Ray Shero is no longer the general manager of the Pittsburgh Penguins because of his inability to draft quality players frequently enough to support a front-loaded team structure.
When you have all-world competitors like Sidney Crosby and Evgeni Malkin eating up a large chunk of salary cap space, young players must be ready to go in a year or two and need to be able to step in and make contributions.
Just look at what the Chicago Blackhawks have gotten out of Ben Smith, Andrew Shaw and Brandon Saad. Or what the L.A. Kings received from Tanner Pearson and Tyler Toffoli en route to a Stanley Cup this season.
That's been the difference between the Penguins and the other franchises that have been frequenting the Stanley Cup Final since 2009. New GM Jim Rutherford seems to be aware of that, and he is open to the idea of 2014 first-round pick Kasperi Kapanen making the NHL immediately.
With a roster that is still a work in progress, Rutherford pointed out recently that Kapanen could make his professional debut as early as this October.
Dave Molinari of the Pittsburgh Post-Gazette recently spoke to the GM, who had this to say about the young prospect: "We have to keep in mind that Kapanen could come in and make this team. He's played with men [in Finland] for two years. He's a good player."
Being a good player is one thing. Possessing the strength and endurance necessary to complete a full NHL season is another.
The team took the step of signing Kapanen to an entry-level deal, and it seems likely that the Kuopio, Finland native will be given every chance to make Pittsburgh's opening night roster.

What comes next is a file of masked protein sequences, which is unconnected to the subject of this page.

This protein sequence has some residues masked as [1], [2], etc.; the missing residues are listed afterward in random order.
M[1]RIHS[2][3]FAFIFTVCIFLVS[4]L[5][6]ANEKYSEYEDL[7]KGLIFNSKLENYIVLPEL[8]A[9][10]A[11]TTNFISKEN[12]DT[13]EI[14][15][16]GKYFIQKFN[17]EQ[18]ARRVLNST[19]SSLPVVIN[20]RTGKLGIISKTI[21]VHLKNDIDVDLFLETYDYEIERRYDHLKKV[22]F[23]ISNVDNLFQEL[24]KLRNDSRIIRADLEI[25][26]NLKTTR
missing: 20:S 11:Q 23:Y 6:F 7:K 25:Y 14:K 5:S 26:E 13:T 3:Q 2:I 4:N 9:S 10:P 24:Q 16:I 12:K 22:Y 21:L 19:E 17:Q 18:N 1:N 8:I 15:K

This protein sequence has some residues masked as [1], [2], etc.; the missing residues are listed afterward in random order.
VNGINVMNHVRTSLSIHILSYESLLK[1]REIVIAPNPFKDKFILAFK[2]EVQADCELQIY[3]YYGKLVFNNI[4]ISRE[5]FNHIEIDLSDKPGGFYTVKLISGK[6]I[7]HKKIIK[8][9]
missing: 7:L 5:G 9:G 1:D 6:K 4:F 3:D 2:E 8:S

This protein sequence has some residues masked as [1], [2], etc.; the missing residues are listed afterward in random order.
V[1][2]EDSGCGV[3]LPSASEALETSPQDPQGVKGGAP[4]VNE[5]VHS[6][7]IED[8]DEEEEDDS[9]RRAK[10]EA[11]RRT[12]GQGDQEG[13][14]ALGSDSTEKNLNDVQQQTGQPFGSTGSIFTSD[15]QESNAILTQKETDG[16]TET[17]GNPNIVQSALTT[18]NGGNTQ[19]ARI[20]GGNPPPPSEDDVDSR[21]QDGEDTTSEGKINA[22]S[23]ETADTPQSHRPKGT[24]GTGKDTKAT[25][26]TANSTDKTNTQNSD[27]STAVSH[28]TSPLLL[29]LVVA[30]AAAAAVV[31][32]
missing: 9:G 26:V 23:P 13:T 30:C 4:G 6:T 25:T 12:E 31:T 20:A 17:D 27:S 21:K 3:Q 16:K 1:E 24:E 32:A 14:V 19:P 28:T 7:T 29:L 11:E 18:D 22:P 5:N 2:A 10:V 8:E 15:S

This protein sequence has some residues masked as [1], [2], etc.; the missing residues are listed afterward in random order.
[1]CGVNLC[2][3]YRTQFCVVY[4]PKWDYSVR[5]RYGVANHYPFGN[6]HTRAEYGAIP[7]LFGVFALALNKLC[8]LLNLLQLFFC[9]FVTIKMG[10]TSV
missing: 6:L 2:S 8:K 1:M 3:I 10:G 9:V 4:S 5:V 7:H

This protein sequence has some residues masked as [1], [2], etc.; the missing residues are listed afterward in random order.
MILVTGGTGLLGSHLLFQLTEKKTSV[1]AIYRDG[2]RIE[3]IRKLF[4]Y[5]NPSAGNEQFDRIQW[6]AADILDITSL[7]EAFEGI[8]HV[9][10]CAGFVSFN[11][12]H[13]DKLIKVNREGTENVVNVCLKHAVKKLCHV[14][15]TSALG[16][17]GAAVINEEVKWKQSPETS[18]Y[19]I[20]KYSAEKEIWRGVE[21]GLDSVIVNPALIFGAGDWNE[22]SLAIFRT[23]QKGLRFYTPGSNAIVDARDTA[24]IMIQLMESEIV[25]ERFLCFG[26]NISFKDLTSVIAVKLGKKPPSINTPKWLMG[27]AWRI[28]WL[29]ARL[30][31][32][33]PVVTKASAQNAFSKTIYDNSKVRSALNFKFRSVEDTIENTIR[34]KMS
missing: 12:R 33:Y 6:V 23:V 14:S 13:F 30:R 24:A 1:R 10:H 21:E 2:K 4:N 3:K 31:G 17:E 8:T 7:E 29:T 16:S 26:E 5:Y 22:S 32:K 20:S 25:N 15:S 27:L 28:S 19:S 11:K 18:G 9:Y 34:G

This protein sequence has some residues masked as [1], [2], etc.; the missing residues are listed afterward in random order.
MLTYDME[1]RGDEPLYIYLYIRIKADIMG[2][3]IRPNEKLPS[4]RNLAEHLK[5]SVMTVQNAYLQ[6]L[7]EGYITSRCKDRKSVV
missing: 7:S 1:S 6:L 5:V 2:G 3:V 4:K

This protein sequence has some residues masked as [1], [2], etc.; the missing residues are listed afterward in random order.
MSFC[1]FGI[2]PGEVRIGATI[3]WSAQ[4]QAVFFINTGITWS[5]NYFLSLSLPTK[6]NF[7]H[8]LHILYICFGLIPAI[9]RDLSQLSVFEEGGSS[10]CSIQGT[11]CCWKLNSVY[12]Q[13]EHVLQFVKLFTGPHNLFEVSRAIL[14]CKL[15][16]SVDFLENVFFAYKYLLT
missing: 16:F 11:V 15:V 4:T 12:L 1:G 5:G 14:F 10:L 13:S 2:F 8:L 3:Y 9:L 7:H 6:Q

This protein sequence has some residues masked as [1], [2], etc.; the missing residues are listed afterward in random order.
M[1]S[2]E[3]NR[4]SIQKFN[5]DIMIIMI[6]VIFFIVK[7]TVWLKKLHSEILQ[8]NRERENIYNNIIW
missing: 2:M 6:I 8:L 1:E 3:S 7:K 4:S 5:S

Could he truly make the jump from Finland's top hockey league to the most competitive league in the world? Recent history suggests that the jump might not be quite as far as it seems. Consider Pittsburgh's 2012 first-round draft pick who also went at No. 22 overall, Olli Maatta.
Maatta wasn't expected to make the Penguins following his first camp, but an injury to Kris Letang allowed him enough time and space to impress the team's brass. He ended up playing top-four minutes on the blue line and helped the team stay afloat while battling a rash of injuries.
It took a little intervention from the hockey gods to get Maatta into a Penguins uniform as a teenager, but it won't take the same series of events for Kapanen.
If anything, a set of special circumstances has already set the son of former NHL player Sami Kapanen on the path to an early entry into the NHL.
Rutherford drafted Sami back in 1995 when he was operating the Hartford Whalers. After the recent draft, Ken Campbell of The Hockey News wrote that Rutherford made NHL history when he selected Kasperi, becoming the first GM to ever select a father-son duo.
The current GM of the Penguins had this to say about the odd piece of hockey history:
Do you know anybody else who’s done that? We drafted Sami in 1995 and he had a son in 1996. I used to watch (Kasperi) on the ice when he just started skating and I end up drafting him. We had a good background check on him. We were surprised he was still there at 22. We had him rated a lot higher.